Newly-elect Governor Walz alludes to pre-K being one focus of his education agenda
The swearing in today of Governor Tim Walz as Minnesota’s 41st governor included an inaugural address shared by the Star Tribune here.
In his primarily education-themed message, Walz alluded to pre-kindergarten being one focus of his education agenda.
Minnesotans, let’s recognize some simple truths: Education is the great equalizer of society… Putting a young child on a yellow bus to pre-kindergarten in St. Cloud can prevent him from riding a prison bus to Stillwater.
Expanding pre-kindergarten programs and funding was a central priority for former Governor Mark Dayton. The state legislature last year approved one-time funding of $56.6 million for a School Readiness Plus/Voluntary Pre-K “hybrid” that Dayton lobbied hard to make permanent.
The effectiveness and long-term benefits of government-funded pre-K programs are weak. Studies looking at the long-term effects on student achievement find that early gains are short-lived and often fizzle out by second and third grade. According to Grover “Russ” Whitehurst at the Brookings Institute, the Tennessee Voluntary Pre-K Program study provides the “strongest evidence on elementary school impacts of state pre-K” because it is the only study so far that uses “randomized trials of scaled-up state pre-K programs with follow-up of children in the treatment and controls groups as they progress through elementary school.” The study found that “positive achievement effects at the end of pre-K reversed… by 2nd and 3rd grade.”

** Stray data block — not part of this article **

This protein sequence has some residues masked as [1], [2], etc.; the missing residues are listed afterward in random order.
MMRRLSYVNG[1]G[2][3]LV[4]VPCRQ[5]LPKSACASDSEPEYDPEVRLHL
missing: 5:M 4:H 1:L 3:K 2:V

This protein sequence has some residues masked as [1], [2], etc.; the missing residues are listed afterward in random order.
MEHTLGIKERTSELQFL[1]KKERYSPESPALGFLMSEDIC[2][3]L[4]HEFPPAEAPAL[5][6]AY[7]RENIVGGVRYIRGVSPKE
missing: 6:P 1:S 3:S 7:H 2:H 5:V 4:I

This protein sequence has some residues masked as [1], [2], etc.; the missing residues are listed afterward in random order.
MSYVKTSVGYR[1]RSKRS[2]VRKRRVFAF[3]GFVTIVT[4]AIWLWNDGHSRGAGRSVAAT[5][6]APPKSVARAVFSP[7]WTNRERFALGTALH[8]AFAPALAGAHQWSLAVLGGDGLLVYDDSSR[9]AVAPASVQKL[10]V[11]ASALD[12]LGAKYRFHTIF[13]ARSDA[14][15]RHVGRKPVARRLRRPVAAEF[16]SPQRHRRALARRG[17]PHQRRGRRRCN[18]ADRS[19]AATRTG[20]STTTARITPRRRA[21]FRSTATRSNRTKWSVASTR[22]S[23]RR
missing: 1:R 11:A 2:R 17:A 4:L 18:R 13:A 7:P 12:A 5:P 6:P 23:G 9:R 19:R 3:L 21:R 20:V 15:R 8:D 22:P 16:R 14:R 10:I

To be clear, Whitehurst recognizes this is “only one study of one state pre-K program at one point in time,” but he uses the rest of his article to explain other analyses he has done that confirm pre-K benefits are overblown.
Should all children have the opportunity to succeed in school and life? Without a doubt. But increased investments in state pre-K will not meaningfully enhance student achievement for our at-risk learners.